By Bruce Rhodes
August 28, 2003
Hats off to The Liberal for publishing articles, editorials and letters about energy-related issues.
The silver lining of this month’s blackout is it can prompt North Americans to adopt a more sustainable lifestyle from an energy consumption standpoint.
For example, I actually enjoyed strolling through Hillcrest Mall last week, visiting those stores that elected to turn off some lights.
This experience, along with being outside at night when the street lamps were off, helped me realize too many places, both public and private, are needlessly bright too much of the time.
Our use of electricity has become truly gratuitous: witness household air conditioners running all night when it dips to 14C outside; witness outdoor lights left on all day.
Provincial subsidies to cap hydro prices encourage wasteful consumption. Exhortations from politicians to voluntarily curb energy use merely reveal the folly of artificially cheap hydro rates.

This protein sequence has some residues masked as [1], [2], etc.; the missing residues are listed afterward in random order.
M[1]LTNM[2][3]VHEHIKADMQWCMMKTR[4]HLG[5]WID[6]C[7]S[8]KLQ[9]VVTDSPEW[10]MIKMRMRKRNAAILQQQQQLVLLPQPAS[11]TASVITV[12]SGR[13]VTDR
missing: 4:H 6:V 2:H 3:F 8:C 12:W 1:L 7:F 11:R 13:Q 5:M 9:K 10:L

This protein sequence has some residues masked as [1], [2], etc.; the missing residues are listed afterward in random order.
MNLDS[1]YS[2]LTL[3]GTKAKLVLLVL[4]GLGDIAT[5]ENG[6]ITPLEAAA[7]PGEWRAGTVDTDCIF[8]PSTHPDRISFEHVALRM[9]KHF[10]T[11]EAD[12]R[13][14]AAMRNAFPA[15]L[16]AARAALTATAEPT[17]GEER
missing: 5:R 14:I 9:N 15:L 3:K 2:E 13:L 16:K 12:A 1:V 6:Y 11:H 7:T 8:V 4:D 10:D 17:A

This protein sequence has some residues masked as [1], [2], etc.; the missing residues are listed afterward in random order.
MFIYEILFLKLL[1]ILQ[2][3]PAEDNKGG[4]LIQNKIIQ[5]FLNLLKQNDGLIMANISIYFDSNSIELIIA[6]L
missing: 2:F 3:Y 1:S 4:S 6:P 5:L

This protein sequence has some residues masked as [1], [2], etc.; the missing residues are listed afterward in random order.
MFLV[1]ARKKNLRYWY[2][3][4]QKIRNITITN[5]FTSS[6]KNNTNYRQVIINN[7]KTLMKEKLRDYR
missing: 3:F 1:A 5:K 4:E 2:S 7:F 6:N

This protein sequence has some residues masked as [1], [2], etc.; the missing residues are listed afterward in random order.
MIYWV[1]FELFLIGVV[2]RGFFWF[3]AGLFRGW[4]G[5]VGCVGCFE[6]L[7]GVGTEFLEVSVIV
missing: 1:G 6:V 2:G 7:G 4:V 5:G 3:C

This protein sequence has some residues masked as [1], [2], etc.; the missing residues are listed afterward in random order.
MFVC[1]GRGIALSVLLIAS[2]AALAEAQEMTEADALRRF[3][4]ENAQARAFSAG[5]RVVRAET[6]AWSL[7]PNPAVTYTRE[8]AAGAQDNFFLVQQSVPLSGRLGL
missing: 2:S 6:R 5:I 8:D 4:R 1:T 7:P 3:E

By contrast, when electricity prices are allowed to reflect their true costs, including pollution costs stemming from generation of electricity from coal and other sources, watch individuals use their own ingenuity to reduce hydro consumption and, thereby, save money. People will gravitate to using push mowers, clotheslines and energy-efficient light bulbs.
From environmental and lifestyle standpoints, higher electricity prices that reflect total true energy costs will provide much wiser guidance than will governments that preach conservation with one hand and then almost give away electricity with the other.